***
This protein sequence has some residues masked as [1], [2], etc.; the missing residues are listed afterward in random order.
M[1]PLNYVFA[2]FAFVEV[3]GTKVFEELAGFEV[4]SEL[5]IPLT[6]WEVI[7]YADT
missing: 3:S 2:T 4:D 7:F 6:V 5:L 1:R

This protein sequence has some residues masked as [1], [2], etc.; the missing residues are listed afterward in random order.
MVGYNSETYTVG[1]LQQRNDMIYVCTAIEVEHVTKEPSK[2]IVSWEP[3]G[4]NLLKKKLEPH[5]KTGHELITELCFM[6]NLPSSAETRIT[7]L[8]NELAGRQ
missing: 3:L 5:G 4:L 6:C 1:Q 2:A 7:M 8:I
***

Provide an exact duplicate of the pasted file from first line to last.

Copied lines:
This protein sequence has some residues masked as [1], [2], etc.; the missing residues are listed afterward in random order.
M[1]PLNYVFA[2]FAFVEV[3]GTKVFEELAGFEV[4]SEL[5]IPLT[6]WEVI[7]YADT
missing: 3:S 2:T 4:D 7:F 6:V 5:L 1:R

This protein sequence has some residues masked as [1], [2], etc.; the missing residues are listed afterward in random order.
MVGYNSETYTVG[1]LQQRNDMIYVCTAIEVEHVTKEPSK[2]IVSWEP[3]G[4]NLLKKKLEPH[5]KTGHELITELCFM[6]NLPSSAETRIT[7]L[8]NELAGRQ
missing: 3:L 5:G 4:L 6:C 1:Q 2:A 7:M 8:I